Fast forward to the summer of 2017 and I finally got my look at what might have been on my line, actually several examples. All floating on the surface as I crested the rise that effectively hides the lake. The collection of dead fish, including several bass in the four pound range, was an unfortunate explanation for the foul stench that permeated the air during my approach.

Having put forth the effort to haul in my little boat, I decided to give it a go for old time’s sake to see if I could find any survivors. The picture above from the Blog Banner was one of three bass that came aboard in a couple hours of rowing around the rotting fishing hole. It measured 17.5” and tipped the scales at a sickly weight of only 1-13. I was surprised it even had enough left in the tank to bite and I remember at the time thinking that I didn’t really even want to lip it as it looked almost infectious.

Truly a sad end to the remote body of water and even more disheartening when observing those quality floating bass on its surface. I guess at least it confirmed my suspicions of some decent fish. Sure wish they would have been on the end of my line instead of at the end of the line. Talk to you later. Troy

Blog Banner – Say Cheese

“This is your big debut, it’s like a dream come true,

so won’t you smile for the camera.”

Peg –Steely Dan (1981)

Knox County, IL strip mine – April 25, 2017

While such catches just don’t show up for me every trip, 2017 was a pretty solid year. So this fish definitely deserved a spot in the Blog Banner as it was fooled during the time period designated for this collection of photos. And yes, I will admit that much of the purpose of the Blog Banner is to grab attention as that’s all part of the game for a website. Such a tactic is referred to as “clickbait”, a lure all in itself but not one that resides in a tacklebox. No deceit here though as my posts deliver what the pics represent and that’s what this whole Blog Banner series is laying down.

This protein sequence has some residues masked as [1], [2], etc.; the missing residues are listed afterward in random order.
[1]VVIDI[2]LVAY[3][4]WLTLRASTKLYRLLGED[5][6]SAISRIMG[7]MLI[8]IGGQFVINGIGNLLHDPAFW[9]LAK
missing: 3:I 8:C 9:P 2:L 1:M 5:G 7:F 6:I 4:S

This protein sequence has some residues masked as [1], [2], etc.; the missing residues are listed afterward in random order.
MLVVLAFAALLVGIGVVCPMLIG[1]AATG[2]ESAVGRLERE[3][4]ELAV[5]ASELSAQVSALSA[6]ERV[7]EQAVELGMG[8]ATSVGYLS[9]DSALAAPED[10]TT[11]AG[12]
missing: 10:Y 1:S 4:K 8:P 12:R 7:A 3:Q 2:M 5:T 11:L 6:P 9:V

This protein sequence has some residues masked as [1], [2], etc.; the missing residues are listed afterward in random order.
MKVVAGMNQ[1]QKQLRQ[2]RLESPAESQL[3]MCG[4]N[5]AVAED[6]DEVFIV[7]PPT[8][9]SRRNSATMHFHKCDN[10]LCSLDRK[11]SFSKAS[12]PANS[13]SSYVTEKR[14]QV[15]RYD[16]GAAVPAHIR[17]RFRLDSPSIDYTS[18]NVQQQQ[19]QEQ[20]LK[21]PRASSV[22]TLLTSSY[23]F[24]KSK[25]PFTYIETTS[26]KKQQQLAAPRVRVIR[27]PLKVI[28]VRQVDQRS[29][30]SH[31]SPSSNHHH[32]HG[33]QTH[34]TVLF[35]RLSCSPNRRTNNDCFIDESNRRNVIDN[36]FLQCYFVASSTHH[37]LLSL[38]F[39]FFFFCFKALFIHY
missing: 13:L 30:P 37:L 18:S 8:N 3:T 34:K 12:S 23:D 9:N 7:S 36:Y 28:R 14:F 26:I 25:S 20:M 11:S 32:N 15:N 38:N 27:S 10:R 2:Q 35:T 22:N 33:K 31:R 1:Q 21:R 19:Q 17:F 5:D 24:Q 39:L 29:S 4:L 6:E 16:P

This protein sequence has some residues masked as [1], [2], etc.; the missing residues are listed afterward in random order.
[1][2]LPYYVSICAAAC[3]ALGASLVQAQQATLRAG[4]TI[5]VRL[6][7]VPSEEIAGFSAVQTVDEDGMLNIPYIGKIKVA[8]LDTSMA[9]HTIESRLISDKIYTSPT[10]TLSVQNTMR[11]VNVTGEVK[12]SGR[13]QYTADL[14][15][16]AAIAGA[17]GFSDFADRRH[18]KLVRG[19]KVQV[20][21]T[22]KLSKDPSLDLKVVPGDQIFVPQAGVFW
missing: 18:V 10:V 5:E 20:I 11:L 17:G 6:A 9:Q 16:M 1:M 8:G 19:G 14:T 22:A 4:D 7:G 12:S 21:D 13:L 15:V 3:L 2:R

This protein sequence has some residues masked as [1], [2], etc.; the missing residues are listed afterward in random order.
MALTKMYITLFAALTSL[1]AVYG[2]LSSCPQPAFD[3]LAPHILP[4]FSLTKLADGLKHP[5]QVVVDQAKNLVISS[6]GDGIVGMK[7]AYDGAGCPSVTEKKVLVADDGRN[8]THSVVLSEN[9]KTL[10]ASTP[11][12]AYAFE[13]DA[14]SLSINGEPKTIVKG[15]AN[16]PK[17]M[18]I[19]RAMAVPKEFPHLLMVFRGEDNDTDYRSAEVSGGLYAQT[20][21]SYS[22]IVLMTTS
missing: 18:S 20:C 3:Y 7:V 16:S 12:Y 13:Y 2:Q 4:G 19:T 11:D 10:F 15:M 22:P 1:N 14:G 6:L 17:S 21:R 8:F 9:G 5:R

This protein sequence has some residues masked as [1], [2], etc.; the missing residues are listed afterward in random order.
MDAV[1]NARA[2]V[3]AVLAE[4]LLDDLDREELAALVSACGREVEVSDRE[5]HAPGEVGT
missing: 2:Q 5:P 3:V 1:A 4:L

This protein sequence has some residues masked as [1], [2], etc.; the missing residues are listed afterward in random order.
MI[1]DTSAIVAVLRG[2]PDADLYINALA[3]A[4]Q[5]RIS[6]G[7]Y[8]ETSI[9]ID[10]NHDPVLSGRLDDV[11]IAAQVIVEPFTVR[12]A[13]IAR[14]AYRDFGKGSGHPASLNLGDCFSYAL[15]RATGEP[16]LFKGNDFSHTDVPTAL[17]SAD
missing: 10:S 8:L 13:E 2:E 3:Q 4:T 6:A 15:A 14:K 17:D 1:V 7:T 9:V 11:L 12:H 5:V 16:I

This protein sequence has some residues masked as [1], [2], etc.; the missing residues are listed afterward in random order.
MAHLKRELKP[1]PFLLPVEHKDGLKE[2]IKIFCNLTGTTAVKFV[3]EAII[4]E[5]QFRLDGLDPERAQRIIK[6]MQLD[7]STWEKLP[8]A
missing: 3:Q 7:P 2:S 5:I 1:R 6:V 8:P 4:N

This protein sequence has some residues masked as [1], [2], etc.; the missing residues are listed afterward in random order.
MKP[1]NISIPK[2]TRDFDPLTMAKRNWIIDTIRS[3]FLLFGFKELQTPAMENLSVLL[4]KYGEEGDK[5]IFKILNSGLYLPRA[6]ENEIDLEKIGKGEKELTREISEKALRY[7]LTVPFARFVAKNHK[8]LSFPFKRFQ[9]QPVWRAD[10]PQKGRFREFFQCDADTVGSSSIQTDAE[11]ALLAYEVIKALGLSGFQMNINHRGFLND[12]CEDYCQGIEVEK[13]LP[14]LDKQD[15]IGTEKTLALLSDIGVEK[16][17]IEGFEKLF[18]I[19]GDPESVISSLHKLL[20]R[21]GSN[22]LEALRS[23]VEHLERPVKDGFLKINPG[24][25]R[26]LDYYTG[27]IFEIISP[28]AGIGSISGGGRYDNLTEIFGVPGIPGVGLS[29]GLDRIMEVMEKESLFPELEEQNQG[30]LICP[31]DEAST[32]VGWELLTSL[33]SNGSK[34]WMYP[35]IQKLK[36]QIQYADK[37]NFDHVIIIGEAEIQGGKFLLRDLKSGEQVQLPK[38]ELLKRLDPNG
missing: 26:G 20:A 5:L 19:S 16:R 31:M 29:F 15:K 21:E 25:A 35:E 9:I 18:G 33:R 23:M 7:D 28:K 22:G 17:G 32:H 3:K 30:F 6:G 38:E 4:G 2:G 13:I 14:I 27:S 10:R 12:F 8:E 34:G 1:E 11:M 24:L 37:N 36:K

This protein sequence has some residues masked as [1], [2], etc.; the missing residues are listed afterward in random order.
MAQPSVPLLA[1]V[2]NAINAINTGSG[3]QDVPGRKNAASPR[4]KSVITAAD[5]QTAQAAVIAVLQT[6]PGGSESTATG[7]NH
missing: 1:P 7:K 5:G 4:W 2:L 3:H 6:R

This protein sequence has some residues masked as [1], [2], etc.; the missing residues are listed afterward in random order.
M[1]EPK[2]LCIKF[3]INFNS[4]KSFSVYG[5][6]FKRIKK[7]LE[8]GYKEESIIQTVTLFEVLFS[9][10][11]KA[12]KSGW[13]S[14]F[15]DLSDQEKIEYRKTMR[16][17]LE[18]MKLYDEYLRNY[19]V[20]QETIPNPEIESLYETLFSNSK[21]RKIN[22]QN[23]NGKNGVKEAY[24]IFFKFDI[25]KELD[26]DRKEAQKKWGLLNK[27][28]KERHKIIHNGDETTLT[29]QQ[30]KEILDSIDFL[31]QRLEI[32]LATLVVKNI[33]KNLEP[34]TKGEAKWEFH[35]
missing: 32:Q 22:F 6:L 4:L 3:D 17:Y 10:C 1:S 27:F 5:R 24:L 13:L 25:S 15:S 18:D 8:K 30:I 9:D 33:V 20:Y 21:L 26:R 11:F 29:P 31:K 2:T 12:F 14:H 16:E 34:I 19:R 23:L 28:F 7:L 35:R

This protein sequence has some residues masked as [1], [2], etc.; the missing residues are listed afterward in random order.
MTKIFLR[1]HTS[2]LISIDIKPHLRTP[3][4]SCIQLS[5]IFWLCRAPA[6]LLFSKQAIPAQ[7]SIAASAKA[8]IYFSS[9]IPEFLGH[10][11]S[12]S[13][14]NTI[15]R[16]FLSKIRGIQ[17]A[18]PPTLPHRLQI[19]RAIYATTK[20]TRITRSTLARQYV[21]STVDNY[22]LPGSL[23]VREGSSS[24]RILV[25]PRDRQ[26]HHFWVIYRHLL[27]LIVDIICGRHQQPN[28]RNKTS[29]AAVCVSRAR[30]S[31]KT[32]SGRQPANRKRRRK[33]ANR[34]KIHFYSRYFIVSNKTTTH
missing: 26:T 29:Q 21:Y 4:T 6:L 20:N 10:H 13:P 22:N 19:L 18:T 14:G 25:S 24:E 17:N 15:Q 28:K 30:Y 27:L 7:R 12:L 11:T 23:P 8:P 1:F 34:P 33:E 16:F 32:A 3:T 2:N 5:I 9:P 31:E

This fish is just another piece of that message as it is actually a big bass and not some sort of internet photoshop trick. I wouldn’t pull such a stunt as this blog shoots straight and reports weight (5-9 on this 22” bass). Catches of this size are also fun in the age of the selfie as they make you wonder if your arm is going to be long enough to capture the whole fish in the frame.

Another note on fishing pics is that if you elect to put your mug in the shot (and I think you should), don’t forget to put a smile on your face. Looking back over 50 years of family outdoor pics, I’m proud to say that most all of them have some happy looking outdoor folks in them.

Of course, if I luck into one this size that grin is kind of automatic. Pretty much lasts all day too. In fact, it brings a smile as I type up this blog entry nearly two years later and I imagine that it always will.

Talk to you later. Troy

Blog Banner – Taco Tuesday

“Not only good lookin’, the girl was so smart, can’t beat her cookin’…”

Use Ta Be My Girl – The O’Jays (1978)

(Note: Always dug this tune and those lines apply to my wife, Julie. Don’t be misled by the title though as she is still my girl.)

Camping fare fave, taco in a bag/bowl – July 14, 2017

What’s a guy look for in a wife?

I guess part of my checklist in terms of outdoor appeal went something like this:

Does she like to fish? Check

Can she set up a tent? Check

Is she okay sleeping in that tent? Check

Is she good with being the one to open gates on occasion? Check

Can she start a campfire? Check

Can she cook without a kitchen? Check

Yep, I got a good one in Julie, all icing on the cake after that stuff I suppose.

And beyond the goods for taco in a bowl/bag as shown above, she also sets us up with camping grub like breakfast in a bag, pizza pockets and omelet in a baggie. Sure beats my old school bachelor camping fare of hot dogs, sandwiches and little chocolate donuts.

We make a good team as her efforts allow me to take the lead on some of the other important camping stuff.

Fishing poles? Check

Tackleboxes? Check

Waxworms? Check

And so on…

Talk to you later. Troy

Blog Banner – Venit Vidit Vicit

“Whenever I see your smiling face, I have to smile myself.”

Your Smiling Face – James Taylor (1977)